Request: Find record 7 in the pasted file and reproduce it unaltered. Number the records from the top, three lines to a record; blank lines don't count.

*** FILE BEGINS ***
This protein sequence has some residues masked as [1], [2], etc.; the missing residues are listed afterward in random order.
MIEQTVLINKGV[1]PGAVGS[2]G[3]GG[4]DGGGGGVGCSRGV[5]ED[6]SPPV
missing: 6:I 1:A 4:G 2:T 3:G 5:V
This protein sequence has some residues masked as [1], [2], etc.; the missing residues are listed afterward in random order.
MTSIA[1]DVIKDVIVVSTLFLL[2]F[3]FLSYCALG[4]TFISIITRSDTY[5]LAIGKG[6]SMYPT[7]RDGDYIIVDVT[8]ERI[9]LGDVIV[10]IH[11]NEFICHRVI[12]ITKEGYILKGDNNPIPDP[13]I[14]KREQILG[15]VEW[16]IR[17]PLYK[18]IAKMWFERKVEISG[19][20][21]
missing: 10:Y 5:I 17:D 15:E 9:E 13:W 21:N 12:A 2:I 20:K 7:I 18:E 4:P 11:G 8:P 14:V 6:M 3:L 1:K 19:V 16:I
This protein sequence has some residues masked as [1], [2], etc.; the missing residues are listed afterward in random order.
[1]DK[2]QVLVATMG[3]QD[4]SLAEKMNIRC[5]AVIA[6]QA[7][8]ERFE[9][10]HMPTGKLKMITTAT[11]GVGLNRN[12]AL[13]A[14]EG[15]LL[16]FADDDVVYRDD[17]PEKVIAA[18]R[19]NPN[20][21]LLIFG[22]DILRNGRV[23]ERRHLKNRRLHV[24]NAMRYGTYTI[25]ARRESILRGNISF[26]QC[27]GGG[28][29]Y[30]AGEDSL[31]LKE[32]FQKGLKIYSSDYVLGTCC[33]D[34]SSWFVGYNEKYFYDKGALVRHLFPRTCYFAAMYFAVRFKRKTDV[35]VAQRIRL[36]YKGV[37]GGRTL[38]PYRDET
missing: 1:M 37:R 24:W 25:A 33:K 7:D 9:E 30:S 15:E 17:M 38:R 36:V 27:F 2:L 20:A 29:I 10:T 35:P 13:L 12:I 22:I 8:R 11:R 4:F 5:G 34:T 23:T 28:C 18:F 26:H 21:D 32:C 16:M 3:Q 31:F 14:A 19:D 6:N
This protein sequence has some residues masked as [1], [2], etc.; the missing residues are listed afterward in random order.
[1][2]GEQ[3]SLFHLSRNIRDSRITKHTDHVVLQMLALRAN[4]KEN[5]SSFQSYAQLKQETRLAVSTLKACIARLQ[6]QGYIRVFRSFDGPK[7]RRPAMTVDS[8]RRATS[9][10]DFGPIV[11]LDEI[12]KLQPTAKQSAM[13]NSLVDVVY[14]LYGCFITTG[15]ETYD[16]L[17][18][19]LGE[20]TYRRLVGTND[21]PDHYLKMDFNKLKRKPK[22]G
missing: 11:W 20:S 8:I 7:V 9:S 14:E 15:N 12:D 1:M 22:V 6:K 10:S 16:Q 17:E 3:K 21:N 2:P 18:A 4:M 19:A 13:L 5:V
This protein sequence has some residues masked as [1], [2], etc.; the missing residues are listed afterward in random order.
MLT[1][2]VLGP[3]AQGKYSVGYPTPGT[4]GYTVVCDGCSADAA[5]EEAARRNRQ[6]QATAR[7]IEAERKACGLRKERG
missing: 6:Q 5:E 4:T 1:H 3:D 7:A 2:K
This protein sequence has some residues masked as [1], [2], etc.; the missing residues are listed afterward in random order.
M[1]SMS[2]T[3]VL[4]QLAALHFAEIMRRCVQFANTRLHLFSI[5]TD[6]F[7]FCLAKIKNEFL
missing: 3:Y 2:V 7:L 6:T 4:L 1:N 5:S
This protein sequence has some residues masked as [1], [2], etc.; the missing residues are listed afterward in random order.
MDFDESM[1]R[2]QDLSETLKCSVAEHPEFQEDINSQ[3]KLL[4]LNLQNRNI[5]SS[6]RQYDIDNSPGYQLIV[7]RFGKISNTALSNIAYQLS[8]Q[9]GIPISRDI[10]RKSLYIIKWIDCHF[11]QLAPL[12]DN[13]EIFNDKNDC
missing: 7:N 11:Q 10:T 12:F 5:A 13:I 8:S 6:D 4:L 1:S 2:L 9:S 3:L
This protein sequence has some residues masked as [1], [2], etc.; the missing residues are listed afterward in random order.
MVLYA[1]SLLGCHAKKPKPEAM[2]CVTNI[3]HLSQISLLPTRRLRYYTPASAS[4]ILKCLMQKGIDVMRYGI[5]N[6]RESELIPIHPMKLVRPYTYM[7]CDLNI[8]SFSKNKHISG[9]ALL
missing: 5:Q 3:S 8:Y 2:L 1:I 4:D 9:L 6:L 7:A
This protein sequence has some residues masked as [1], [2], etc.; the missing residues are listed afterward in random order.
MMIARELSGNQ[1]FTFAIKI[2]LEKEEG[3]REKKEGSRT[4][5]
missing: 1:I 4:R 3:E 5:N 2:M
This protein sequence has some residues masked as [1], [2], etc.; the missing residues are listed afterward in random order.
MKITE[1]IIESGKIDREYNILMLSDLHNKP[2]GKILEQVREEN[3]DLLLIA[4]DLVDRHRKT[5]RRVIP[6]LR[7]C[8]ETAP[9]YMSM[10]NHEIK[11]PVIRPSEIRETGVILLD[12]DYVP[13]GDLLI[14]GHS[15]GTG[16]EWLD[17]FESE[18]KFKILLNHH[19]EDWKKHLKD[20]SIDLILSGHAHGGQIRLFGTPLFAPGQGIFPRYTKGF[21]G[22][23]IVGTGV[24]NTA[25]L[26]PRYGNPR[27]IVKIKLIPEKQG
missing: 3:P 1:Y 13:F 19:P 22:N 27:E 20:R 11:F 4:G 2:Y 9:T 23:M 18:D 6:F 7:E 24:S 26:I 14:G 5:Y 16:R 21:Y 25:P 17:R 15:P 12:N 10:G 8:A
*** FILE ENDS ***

This protein sequence has some residues masked as [1], [2], etc.; the missing residues are listed afterward in random order.
MDFDESM[1]R[2]QDLSETLKCSVAEHPEFQEDINSQ[3]KLL[4]LNLQNRNI[5]SS[6]RQYDIDNSPGYQLIV[7]RFGKISNTALSNIAYQLS[8]Q[9]GIPISRDI[10]RKSLYIIKWIDCHF[11]QLAPL[12]DN[13]EIFNDKNDC
missing: 7:N 11:Q 10:T 12:F 5:A 13:I 8:S 6:D 4:L 1:S 2:L 9:S 3:L